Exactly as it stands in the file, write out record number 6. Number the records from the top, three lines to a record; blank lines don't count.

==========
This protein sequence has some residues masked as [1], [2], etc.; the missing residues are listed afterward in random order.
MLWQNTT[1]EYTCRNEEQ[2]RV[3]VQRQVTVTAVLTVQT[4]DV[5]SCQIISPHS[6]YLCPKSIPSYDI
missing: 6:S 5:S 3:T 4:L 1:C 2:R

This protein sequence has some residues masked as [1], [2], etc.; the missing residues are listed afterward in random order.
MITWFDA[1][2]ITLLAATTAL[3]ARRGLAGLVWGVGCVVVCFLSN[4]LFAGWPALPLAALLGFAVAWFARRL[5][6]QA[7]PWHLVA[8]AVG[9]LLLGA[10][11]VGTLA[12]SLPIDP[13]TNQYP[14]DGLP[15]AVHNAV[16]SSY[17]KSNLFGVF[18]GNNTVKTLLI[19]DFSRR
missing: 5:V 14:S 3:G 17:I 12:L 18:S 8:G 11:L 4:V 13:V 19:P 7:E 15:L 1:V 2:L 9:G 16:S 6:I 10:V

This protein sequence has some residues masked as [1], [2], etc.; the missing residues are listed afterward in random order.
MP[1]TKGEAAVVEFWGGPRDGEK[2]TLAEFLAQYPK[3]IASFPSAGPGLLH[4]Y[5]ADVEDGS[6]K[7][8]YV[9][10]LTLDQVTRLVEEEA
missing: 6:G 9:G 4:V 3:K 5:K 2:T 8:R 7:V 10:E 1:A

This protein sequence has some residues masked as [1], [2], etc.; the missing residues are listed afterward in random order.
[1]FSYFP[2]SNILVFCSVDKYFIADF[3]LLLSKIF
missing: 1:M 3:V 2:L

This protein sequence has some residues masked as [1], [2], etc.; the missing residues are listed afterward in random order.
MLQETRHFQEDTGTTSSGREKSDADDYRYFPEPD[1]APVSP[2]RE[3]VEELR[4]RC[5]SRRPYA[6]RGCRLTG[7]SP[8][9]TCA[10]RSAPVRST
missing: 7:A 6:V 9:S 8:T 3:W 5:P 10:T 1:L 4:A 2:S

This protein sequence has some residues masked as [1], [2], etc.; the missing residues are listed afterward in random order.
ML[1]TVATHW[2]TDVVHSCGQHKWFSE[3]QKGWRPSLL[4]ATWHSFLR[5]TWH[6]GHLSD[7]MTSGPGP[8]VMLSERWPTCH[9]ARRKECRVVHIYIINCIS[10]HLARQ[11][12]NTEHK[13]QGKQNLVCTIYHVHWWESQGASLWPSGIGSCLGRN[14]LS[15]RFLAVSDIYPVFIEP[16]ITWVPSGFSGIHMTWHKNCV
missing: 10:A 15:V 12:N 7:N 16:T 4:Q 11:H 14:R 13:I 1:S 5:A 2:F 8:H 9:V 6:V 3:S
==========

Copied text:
This protein sequence has some residues masked as [1], [2], etc.; the missing residues are listed afterward in random order.
ML[1]TVATHW[2]TDVVHSCGQHKWFSE[3]QKGWRPSLL[4]ATWHSFLR[5]TWH[6]GHLSD[7]MTSGPGP[8]VMLSERWPTCH[9]ARRKECRVVHIYIINCIS[10]HLARQ[11][12]NTEHK[13]QGKQNLVCTIYHVHWWESQGASLWPSGIGSCLGRN[14]LS[15]RFLAVSDIYPVFIEP[16]ITWVPSGFSGIHMTWHKNCV
missing: 10:A 15:V 12:N 7:N 16:T 4:Q 11:H 14:R 13:I 1:S 5:A 2:F 8:H 9:V 6:V 3:S